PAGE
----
From the beginning, I thought that some of the covers were styled after pin-ups. I still think that, but I also think that they are amazing.
A lot of my favorite covers are done by artist Al Rio. I have one that Anna Williams as a catcher that I adore. Isn’t the flaming baseball cool?
What I know of Al Rio is that he lives in Brazil and he’s been drawing for over 30 years. He’s worked for Marvel, DC Comics, Dark Horse, Image, DC Vertigo, Chaos Comics, Avatar Comics, Wildstorm, Zenescope, Amazing Comics, Trinity Comics, Harris Comics, Crossgen, and several others. I have to admit that I haven’t even heard of most of these.
When I went to Wizard’s World Philly (WWPhilly) in June, one of the talks that I went to mentioned covers. All I remember is that it was a Zenescope talk and it was either Joe Brusha or Ralph Tedesco who said it, and the basic gist of what they said is that often they will just contact the artists with a general idea of the comic and the characters and the artst sends back the cover. If someone else was there and is reading this, I apologize if that is completely wrong, but that’s what I’m remembering.
I get teased a bit about some of the covers in my collection. Most of my favorites are a bit risque. One of the artists, David Nakayama, says “Zenescope Entertainment has a reputation for publishing some of the sexiest pinup covers in comics.”
And in an interview, the VP of Zenescope Ralph Tedesco comments “The ‘Borderline porn’ thing has been thrown at us before which makes me laugh only because in reality, if you’re willing to look at it objectively, most of our images really are no worse than what you’d see on a cover of say a magazine like GQ or even a women’s magazine like Cosmopolitan… In all honestly, I think those who go say that simply have an agenda or just want to brand us a certain way for whatever reason and are literally judging a book by its cover. But when they pick one of our issues up and actually read it, those same critics usually realize that these stories aren’t what they thought and very rarely if at all have anything to do with sex.” And I’ll admit, the covers are part of the reason that I decided to read Wonderland, Grimm Fairy Tales, and Salem’s Daughter.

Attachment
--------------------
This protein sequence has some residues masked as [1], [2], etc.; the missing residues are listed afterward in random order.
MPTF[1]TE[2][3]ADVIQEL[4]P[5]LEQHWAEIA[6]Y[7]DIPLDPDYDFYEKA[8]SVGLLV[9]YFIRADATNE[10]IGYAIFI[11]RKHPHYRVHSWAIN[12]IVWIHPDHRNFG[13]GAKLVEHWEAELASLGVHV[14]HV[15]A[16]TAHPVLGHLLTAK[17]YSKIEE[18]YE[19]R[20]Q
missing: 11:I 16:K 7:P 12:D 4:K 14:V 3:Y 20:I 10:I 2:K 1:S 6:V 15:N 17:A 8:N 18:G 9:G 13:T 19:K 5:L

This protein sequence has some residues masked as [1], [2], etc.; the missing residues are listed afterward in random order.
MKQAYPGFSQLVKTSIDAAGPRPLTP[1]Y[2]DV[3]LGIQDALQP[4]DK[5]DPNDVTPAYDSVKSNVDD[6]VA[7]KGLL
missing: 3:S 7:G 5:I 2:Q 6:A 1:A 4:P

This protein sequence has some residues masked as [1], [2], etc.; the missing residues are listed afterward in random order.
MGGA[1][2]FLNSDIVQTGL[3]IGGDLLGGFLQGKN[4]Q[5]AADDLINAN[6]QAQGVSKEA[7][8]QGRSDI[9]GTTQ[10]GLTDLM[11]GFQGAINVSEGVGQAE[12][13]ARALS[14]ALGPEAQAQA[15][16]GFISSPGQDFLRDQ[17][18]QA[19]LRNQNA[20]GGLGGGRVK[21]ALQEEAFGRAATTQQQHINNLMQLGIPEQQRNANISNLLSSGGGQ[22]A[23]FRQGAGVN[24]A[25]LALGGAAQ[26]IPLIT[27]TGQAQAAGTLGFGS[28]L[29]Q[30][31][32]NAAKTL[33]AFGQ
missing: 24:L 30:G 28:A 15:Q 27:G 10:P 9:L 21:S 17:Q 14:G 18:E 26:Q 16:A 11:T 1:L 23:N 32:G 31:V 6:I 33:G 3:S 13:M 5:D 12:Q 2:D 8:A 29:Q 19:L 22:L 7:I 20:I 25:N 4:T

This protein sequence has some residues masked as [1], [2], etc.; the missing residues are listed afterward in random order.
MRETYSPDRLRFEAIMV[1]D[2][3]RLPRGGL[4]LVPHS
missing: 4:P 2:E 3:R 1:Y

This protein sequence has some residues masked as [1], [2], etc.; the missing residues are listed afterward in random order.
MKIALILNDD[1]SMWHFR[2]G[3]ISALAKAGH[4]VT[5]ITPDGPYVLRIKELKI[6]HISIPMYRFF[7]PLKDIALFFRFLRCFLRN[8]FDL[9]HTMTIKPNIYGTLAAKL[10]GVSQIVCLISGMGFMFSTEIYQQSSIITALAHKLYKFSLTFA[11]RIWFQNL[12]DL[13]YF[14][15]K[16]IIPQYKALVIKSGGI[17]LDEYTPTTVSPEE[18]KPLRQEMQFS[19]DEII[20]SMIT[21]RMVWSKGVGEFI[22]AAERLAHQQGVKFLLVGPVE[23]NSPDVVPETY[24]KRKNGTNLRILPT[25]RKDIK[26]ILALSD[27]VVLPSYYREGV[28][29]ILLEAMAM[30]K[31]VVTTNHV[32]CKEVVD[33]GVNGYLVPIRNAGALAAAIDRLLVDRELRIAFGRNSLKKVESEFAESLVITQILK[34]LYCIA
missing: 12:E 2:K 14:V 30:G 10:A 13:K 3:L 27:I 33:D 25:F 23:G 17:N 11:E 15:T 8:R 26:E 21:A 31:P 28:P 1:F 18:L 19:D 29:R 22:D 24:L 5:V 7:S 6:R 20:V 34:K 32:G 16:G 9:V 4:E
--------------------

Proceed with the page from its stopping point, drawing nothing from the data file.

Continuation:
I also understand that there are plenty of people out there who would say the covers are objectifying women and they are unrealistic. I used to be one of them, many years ago. However, they are no more unrealistic than Barbie. And the characters are just as fictional.
And yes, the covers are part of the marketing of the comics; it is a risk having the pin-up like covers. I’ve heard people say that they didn’t read the comics because of the covers at first. However, it was mainly women who were lingering around the Zenescope booth (I was one of them).
Also, even if the covers are provacative, the plots aren’t, particularly in Grimm Fairy Tales. “Little Red Riding Hood” is used to teach a girl that she shouldn’t submit to the pressures of the ‘wolves’ and have sex before she’s ready.
Personally, I have chosen to admire these works of art. The various artists, Al Rio, Billy Tucci, Randy Queen, David Nakayama, Eric Basaldua, J. Scott Campbell, have amazing talent and do amazing work on all the covers, be it for Zenescope’s comics or Marvel, DC Comics and Dark Horse.
And I’ll be looking forward to the next cover.
Victoria. (2009 May 7). Exclusive: Talking all things Zenescope with Ralph Tedesco. Retrieved from http://comicnews.info.
Maltos, T. (2009). Al Rio Art. Retrieved from http://alrioart.com/index.php.